Thursday, November 16, 2006

Pushing Bankers On Climate Change

WASHINGTON, D.C. - There's no shortage of scary stats on the world's energy needs, particularly for poorer folk. Some 1.6 billion people have no access at all to modern energy services, and 2.5 billion still rely on burning wood and the like for cooking and heating. Developing countries, reckons the International Energy Agency, will need $10 trillion worth of energy investment from here to 2030.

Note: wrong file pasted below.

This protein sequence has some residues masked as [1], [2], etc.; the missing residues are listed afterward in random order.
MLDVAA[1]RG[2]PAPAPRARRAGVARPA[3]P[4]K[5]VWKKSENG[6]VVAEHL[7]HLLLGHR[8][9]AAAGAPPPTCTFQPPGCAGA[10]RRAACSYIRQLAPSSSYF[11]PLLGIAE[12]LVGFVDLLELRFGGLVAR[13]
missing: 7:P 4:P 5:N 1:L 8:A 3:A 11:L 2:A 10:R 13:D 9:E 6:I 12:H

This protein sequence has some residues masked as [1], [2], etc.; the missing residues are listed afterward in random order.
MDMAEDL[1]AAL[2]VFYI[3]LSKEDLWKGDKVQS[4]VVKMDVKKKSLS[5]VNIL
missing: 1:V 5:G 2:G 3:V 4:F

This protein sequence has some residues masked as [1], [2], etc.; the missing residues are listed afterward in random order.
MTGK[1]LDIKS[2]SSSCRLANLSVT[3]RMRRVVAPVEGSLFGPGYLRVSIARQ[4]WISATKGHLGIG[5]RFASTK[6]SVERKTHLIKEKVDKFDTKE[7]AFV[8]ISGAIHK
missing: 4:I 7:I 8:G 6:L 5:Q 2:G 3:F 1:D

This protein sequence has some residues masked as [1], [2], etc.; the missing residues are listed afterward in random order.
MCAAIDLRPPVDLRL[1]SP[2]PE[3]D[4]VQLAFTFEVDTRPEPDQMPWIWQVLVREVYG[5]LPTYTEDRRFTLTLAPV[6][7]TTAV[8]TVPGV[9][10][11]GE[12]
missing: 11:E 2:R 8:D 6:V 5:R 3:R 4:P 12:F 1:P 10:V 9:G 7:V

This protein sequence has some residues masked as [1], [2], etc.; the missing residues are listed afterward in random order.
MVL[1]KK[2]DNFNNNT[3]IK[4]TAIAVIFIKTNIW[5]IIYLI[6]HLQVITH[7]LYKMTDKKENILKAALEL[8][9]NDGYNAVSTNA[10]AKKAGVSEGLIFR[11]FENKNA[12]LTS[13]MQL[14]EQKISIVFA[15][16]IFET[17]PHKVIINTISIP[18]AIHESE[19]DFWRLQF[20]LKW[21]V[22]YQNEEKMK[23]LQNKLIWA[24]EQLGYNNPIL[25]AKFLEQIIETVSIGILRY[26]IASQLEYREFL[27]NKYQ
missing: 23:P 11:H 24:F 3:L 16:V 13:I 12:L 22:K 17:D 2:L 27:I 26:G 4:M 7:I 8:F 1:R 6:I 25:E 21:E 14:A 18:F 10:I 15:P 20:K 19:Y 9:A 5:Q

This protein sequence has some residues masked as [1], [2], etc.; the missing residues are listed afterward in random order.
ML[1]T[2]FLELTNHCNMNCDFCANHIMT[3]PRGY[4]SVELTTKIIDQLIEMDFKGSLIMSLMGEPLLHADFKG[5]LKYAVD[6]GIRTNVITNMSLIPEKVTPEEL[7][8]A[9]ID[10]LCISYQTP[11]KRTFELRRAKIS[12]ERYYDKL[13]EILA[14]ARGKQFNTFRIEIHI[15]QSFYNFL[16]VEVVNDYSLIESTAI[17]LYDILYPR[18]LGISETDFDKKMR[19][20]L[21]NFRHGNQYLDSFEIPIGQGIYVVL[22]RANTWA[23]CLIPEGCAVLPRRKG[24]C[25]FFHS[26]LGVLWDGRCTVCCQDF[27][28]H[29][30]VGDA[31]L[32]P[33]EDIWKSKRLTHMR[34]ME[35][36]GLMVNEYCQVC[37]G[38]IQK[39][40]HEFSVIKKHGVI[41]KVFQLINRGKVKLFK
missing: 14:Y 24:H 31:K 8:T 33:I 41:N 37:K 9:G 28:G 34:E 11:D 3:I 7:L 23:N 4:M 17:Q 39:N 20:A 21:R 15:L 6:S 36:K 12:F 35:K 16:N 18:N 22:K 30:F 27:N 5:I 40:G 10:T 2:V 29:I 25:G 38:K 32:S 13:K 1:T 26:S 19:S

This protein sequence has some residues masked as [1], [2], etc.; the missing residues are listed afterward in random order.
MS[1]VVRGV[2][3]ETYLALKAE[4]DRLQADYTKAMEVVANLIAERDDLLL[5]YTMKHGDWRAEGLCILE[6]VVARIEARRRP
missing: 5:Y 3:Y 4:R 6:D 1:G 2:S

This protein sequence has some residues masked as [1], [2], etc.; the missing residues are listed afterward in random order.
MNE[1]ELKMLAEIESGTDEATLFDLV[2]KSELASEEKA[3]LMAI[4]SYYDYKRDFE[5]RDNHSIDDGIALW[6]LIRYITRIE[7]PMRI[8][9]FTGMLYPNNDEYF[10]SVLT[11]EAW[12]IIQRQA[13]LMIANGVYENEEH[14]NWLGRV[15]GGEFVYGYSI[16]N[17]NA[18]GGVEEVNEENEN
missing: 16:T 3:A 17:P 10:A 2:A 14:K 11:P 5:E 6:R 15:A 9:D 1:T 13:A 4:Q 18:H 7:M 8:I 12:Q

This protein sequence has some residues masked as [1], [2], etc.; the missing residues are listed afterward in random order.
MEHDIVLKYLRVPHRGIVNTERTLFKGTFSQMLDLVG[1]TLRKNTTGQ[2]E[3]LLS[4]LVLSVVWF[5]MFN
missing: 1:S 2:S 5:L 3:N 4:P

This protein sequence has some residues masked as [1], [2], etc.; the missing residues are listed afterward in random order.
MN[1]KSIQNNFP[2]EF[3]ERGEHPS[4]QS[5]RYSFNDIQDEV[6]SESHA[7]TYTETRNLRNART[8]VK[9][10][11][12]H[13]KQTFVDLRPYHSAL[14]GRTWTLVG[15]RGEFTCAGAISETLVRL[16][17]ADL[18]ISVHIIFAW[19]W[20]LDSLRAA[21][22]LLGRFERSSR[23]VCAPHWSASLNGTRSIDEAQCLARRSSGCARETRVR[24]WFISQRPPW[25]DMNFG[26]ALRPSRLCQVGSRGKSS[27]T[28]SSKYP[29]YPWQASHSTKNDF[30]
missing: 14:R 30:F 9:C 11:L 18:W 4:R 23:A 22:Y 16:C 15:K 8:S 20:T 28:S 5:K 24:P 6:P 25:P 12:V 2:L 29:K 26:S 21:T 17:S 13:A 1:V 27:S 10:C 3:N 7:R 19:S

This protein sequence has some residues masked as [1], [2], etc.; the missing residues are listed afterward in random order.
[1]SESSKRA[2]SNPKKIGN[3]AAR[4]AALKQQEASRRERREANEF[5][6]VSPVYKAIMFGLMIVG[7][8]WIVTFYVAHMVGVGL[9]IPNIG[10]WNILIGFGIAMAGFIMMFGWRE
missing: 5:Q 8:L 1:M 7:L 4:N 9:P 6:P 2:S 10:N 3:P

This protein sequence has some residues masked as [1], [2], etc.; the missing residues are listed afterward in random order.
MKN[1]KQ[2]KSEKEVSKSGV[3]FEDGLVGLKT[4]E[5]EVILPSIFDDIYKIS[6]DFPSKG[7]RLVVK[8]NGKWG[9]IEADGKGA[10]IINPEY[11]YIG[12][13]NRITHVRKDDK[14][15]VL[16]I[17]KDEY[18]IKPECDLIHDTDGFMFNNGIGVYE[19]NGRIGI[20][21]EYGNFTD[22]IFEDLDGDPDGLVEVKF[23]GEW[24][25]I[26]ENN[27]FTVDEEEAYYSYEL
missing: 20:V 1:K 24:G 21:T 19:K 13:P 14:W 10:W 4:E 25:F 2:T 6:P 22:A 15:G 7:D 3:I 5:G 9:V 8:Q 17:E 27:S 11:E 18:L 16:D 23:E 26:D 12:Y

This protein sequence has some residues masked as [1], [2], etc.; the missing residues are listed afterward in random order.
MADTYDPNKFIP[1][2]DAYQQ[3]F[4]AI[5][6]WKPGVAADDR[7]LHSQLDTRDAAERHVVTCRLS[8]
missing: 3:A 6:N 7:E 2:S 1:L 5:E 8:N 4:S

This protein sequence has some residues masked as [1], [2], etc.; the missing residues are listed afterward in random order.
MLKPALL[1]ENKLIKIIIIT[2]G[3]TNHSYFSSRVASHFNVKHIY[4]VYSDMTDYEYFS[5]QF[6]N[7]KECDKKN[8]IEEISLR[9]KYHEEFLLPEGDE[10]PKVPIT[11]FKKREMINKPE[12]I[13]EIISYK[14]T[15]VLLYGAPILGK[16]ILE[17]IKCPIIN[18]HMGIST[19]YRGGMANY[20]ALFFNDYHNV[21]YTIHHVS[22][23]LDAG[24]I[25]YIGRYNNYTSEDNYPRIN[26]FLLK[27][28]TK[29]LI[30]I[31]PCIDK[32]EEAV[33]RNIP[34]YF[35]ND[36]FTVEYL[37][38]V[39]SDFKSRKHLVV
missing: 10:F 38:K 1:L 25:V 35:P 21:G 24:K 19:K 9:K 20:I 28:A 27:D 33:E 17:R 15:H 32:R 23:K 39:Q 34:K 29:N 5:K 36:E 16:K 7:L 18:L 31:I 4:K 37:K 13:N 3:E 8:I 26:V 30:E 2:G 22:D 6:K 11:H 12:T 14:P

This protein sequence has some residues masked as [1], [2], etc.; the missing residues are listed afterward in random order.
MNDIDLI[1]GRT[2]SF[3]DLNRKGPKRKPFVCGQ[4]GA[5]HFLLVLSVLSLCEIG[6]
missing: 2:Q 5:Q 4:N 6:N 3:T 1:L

For those worried about global warming, the nightmare is that those trillions will get spent on low efficiency, high pollution technology.

"The investment that takes place in the next ten to 20 years could lock in very high greenhouse gas emissions for the next half-century," notes the British government's recently released Stern Review Report on the Economics of Climate Change, "or move the world onto a more sustainable path."

Pushing for the latter scenario is the International Finance Corporation, the private sector development arm of the World Bank Group. One the IFC's prime targets at the moment: commercial banks, particularly those in developing economies such as China, India and Central Europe.

Full story at